I believe (tell me if I'm wrong) I have given more attention to the Tom Ford Private Blends than any other contributor here at Now Smell This (and I've liked more of the Private Blend perfumes than my cohorts, too). But over the last couple of years, my interest in the brand has waned, as one overpriced, under-thought-out perfume after another joined the range. Tom Ford's Private Blend Atelier d’Orient Collection has been out 18 months and I've just sampled all four fragrances; three were yawners to me, but Fleur de Chine1 was a happy surprise.
Fleur de Chine opens with a brash salvo of aldehydes, floral spice (very wisteria-like), tart citrus, and semi-indolic magnolia (this is not magnolia grandiflora but magnolia stellata, which has a sweeter, more jasmine-like aroma, with a hint of “spring chill” about it).
Fleur de Chine’s heart notes smell of ‘demure’ roses (almost soapy in character) and strange fruit (ripe plum crossed with unripe peach). The stone fruit notes don’t smell of jam, but of “steeped” fruit, as if ripe peels and flesh were warming in a tea infusion. (Fleur de Chine’s tea note is subtle.) An interesting fragrance note guides Fleur de Chine to its conclusion: the aroma of bouquets of dried peony blossoms, with their brittle bitterness mixing with their sweet floral “past” of once-fresh flowers.
Styrax (just slightly smoky) arrives at the far end of the base notes and is accompanied by floral (faded rose) and fruit “shadows” (remnants of the fresher opening and heart notes). One base note made me think of peach slices dried in old-fashioned talcum powder. Fleur de Chine’s wood note is faint, but has an evergreen glint and an incense-like quality. I “sensed” more than “smelled” Fleur de Chine’s vetiver (does that make sense?)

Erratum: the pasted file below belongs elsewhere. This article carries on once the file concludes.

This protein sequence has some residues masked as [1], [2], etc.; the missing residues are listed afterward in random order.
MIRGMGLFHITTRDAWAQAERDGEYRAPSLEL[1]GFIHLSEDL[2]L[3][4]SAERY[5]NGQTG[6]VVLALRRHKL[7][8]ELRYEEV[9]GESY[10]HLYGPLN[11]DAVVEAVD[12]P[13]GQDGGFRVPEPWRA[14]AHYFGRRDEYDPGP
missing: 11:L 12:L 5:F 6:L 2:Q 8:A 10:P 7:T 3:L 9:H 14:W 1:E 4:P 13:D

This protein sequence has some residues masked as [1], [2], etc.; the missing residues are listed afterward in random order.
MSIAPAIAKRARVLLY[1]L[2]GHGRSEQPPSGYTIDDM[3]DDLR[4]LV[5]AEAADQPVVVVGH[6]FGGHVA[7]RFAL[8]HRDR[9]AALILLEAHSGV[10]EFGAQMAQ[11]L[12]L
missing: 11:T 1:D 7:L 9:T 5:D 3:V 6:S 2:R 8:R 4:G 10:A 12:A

I like Fleur de Chine; it’s one of the more interesting Private Blend fragrances. It has a vintage vibe, reminding me of old-style talcs, soaps, and lotions, as well as perfume. It’s very feminine to my nose, and I won't be wearing it myself (though I'd love it as a soap).
When I sprayed Fleur de Chine on my skin, its vibrancy faded quickly, beginning with the arrival of the heart notes. The exciting, bold opening lasted for at least two days on my jacket sleeve, which only received one spritz of perfume. All the interesting twists and turns of Fleur de Chine on skin can be experienced in two ways: spray normally and keep nose close to skin for an hour…or spray lavishly — seven, eight, ten sprays. When sprayed liberally on skin, the fragrance’s many facets are more readily apparent. Fleur de Chine has good lasting power (when applied with a generous hand), but its sillage is mild.
Tom Ford Fleur de Chine Eau de Parfum is available in 50 ml ($215) and 250 ml ($525). For buying information, see the listing for Tom Ford under Perfume Houses.
(ASIDE: I’ll complain till the cows come back to the barn: why doesn't Tom Ford re-release Purple Patchouli? WHY?)
1. Perfumer Rodrigo Flores-Roux; listed fragrance notes of clementine, bergamot, star magnolia, champaca, jasmine, hyacinth, rose, wisteria, tea, plum, white peach, cedar, amber, styrax, vetiver.
Note: top image is Branch of Flowering White Jasmine, attributed to early 12th century Chinese artist Zhao Chang, via Wikimedia Commons.